Egypt’s narrow-minded approach to governance

“We will soon overcome the economic bottleneck” is a famous declaration that has been used by consecutive Egyptian governments for decades – yet the bottleneck has been getting narrower and longer, signaling that we may be living with an economic crisis for an unknown period. The bottleneck metaphor may be an undesirable outcome of the narrow approach to governing that has been applied in Egypt for years.

Broad-minded people are often defined as people who have the ability to listen to and accept other opinions without being obliged to alter their decisions, which sounds reasonable. However, in a society where monologues are the cultural norm, it is quite difficult to listen to other perspectives – especially for government officials, who (contrary to universal behavior) tend to grow narrow-minded as they ascend the career ladder. Personally, I doubt they are even aware of others’ outlooks.

The Egyptian government applies policies that not only suit it best, but that also match its current competency and aptitude. It does not occur to government officials that they could easily expand their horizons by adopting an open-minded mentality to accommodate the ideas of citizens outside of their direct entourage. Egyptians imagine that superiority, by default, empowers them to both implement their beliefs fully and marginalize their opponents, whereas in the practice of other cultures, superiority is defined as the ability to accommodate others’ ideas.

People who have a naturally rigid attitude cope better with a designated narrow political path. This applies equally well to citizens affiliated to the ruling regime, who find themselves in harmony with their rulers’ narrow approach, and the regime’s opponents, whose rigid narrow-mindedness strengthens their opposing stance.

One of the ‘positive aspects’ of former President Mubarak’s ruling mechanism was that it empowered business people to implement their ideas and projects. While some of these projects had elements of corruption, this ruling mechanism used to boost the Egyptian economy. Our tendency to privilege a few at the expense of the non-influential majority has decreased in recent years; however, we still lack government transparency and suffer from the malpractice of favoring state entities at the expense of the private sector.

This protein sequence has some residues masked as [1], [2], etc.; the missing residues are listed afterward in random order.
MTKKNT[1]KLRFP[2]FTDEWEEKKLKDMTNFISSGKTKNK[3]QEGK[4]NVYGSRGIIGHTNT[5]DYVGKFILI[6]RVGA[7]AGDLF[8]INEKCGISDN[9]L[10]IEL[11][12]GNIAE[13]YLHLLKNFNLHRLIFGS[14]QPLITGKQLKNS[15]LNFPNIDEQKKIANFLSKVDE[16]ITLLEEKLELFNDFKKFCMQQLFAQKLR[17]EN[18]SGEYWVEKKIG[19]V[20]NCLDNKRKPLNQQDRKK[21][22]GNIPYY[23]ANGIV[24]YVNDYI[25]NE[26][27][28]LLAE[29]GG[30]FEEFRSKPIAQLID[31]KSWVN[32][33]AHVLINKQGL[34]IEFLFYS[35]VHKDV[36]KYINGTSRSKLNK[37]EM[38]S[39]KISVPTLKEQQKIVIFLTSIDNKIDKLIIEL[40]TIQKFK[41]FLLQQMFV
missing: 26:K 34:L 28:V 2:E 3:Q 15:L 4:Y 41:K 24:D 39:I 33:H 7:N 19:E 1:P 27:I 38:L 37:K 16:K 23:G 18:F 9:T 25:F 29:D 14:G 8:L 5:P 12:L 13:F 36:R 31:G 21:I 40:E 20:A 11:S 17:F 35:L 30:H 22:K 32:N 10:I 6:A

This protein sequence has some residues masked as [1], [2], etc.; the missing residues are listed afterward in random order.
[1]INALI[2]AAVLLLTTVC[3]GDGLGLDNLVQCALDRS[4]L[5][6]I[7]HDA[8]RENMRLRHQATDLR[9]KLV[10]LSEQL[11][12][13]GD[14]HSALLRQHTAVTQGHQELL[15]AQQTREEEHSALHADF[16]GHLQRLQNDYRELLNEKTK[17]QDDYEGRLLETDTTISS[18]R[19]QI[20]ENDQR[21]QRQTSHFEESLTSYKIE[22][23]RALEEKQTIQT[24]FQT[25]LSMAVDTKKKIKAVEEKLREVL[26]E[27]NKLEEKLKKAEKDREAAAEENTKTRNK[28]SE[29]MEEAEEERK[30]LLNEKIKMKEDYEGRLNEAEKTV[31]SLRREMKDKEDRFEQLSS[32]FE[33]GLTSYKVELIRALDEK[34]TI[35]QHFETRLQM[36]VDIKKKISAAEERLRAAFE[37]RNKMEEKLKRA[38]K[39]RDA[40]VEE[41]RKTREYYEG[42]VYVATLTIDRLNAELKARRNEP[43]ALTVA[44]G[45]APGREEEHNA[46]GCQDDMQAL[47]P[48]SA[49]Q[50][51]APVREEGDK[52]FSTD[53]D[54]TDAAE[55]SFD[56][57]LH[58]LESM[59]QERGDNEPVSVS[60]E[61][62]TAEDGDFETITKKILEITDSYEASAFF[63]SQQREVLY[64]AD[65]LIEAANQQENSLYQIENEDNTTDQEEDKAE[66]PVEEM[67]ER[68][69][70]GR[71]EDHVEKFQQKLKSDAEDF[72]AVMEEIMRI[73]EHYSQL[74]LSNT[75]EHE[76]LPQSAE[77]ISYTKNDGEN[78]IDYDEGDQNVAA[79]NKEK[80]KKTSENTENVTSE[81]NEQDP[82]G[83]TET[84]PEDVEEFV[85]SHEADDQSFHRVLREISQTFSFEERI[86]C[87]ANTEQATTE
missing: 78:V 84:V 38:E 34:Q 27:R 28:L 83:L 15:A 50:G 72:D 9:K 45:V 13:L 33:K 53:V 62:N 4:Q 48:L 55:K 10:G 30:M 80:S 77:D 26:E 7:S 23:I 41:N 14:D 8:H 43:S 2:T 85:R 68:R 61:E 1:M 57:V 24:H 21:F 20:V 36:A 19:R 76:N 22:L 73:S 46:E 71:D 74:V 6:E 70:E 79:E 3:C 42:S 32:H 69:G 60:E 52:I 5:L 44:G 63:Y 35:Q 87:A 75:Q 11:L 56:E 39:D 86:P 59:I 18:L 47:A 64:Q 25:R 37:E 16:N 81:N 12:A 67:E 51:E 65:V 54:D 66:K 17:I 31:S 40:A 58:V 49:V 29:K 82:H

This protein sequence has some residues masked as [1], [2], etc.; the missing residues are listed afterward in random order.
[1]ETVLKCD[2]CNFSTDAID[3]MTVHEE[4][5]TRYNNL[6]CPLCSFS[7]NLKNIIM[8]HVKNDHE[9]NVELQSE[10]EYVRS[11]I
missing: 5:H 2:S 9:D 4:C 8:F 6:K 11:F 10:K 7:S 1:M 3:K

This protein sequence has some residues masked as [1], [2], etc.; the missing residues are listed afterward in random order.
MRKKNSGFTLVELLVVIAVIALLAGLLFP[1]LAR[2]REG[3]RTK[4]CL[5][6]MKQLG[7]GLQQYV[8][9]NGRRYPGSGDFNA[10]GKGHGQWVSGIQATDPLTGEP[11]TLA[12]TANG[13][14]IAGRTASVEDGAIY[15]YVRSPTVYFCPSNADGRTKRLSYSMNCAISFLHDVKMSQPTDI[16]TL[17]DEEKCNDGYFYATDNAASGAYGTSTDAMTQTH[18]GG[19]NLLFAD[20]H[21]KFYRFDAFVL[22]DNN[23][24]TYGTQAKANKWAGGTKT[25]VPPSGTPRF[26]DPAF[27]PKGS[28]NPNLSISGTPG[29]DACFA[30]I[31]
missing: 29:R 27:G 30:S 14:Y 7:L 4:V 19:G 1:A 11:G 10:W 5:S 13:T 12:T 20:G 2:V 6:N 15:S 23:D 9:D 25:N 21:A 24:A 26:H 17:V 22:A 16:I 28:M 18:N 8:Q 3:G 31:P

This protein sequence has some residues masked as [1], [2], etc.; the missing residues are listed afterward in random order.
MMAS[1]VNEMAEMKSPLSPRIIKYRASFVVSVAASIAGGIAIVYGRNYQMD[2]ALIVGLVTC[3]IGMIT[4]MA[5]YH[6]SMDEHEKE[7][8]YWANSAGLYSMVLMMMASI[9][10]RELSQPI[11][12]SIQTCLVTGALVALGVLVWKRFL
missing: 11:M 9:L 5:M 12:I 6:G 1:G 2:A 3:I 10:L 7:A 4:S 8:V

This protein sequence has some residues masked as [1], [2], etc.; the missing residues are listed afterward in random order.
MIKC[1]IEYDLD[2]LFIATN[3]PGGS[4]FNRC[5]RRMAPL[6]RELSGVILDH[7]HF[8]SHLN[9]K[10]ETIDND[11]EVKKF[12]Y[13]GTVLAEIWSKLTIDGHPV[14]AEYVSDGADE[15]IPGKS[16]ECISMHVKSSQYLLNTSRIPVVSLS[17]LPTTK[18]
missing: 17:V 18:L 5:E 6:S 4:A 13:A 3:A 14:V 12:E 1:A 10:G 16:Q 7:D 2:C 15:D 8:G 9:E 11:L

Egyptian governments often claim that most of their failures are due to citizens’ irresponsiveness to their constructive policies. When prompted by some to consider the concept of engaging citizens in their decision-making, they respond by saying that it is almost impossible to engage a nation of 100 million inhabitants in every single economic policy decision.

Empowering citizens to think and prompting the government to notice their ideas does not mean engaging the entire society in every decision; it offers Egyptian citizens some sort of ownership to realize better outcomes. One of the obvious failures of our consecutive governments has been their inability to reduce our population growth. By applying the concept of engaging citizens, we will not only get diversified perspectives on how to resolve this problem, but also give our citizens a sense of responsibility (realizing that they are part of the problem will stimulate them to offer solutions).

The government continuously assures us that it is exceeding its goals, completely ignoring the fact that there is always room for improvement – that could be made at the hands of marginalized citizens. The government often claims that it is implementing a focused strategy and does not want to be distracted by other approaches. This is a good method for project implementation, but in the early stages of project design, our government needs to adopt a broadminded approach.

Egyptian officials often stretch their muscles by working long hours – they need to work on stretching other people’s brains and muscles to acquire a broader approach. Broadening our horizons will not only lead to accommodating other citizens’ perspectives; it will help our officials to produce new and better solutions that have not been tapped into before – an approach that our government urgently needs to consider.

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